A Casper businessman must pay nearly $50,000 for the damage he caused by illegally bulldozing U.S. Forest Service land, according to U.S. District Court records.

Richard Bonander, president of Inter-Mountain Pipe & Threading Co., pleaded guilty last week to a misdemeanor offense of “occupancy and use” by building roads, trails and causing significant surface disturbance in the Medicine Bow-Routt National Forest from before July 30, 2018, to Nov. 16, 2018, according to a plea agreement.

Thursday, Chief U.S. Magistrate Judge Kelly Rankin ordered Bonander to pay a $2,500 fine and $46,574.72 in restitution, plus an assessment and processing fee.

The case started on July 30, 2018, when a Forest Service law enforcement officer received a report of Forest Service land that had been cleared by a bulldozer, according to her sworn statement filed with the court.

On Aug. 9, she followed the dozer tracks for several miles on Forest Service, U.S. Bureau of Land Management, Wyoming State Trust and private lands, she wrote.

None of the tracks was on existing administrative or public routes, and they were created in violation of federal law prohibiting the construction of a road or trail without authorization.

The dozer tracks led to the private land of Bonander Ranches, LLC.

The officer later interviewed a man who saw Bonander drive a utility task vehicle on the bulldozed roads in the Cow Creek area, and that Bonander told the witness that he had bulldozed the roads.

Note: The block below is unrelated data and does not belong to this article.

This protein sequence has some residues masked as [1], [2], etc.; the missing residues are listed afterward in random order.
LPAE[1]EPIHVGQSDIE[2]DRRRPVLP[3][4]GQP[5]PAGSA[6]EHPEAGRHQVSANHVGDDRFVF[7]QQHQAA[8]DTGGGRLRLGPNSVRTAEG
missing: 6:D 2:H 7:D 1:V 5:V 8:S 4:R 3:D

In November, the officer returned to the area with a hydrologist to assess the damage and cost of restoration, specifically in the area of the Cow Creek drainage.

A subsequent report identified four trespass routes.

In February, the officer interviewed Bonander who said, “‘I hired a bulldozer to come up’” to do some work on the access road to his house.

When asked if he or the bulldozer operator did the work, the officer wrote that Bonander responded “‘… I had my 4-wheeler and I was running around doing other stuff but I was showing him … whatever he did it pointed him.’ ‘It wasn’t him just running loose.'”

When asked if he knew of any agreement that allowed him to operate heavy equipment on BLM land, he said, “’No, I don’t. I just kind of assumed if you’re going to use it you’ve got to be able to take care of it,’” the officer wrote.

Bonander said Monday that he was improving some old trails, and did cross the boundaries of the confusing checkerboard of public lands and his property. Most of what he was doing was scraping sagebrush.

"It's so hard to get any action from the Forest Service for permits to do anything," he said. "You're better off doing it and paying the fine"

This was not the first dispute Bonander has had about public lands.

In December 2016, the Wyoming Board of Land Commissioners unanimously rejected his proposal to exchange 295 acres in the Black Hills in Crook County for 1,040 acres of his near his ranch. The parcels were appraised at near equal value, according to reporting from WyoFile.

Bridget Hill, the former director of the board and now Wyoming Attorney General, said at the time the exchange would benefit the Wyoming State Trust by consolidating land in Crook County into a larger, continuous ownership block.

However, sportsmen's organizations criticized the proposed swap, saying it would cut off access to more than 4,000 acres of public land south of Douglas.

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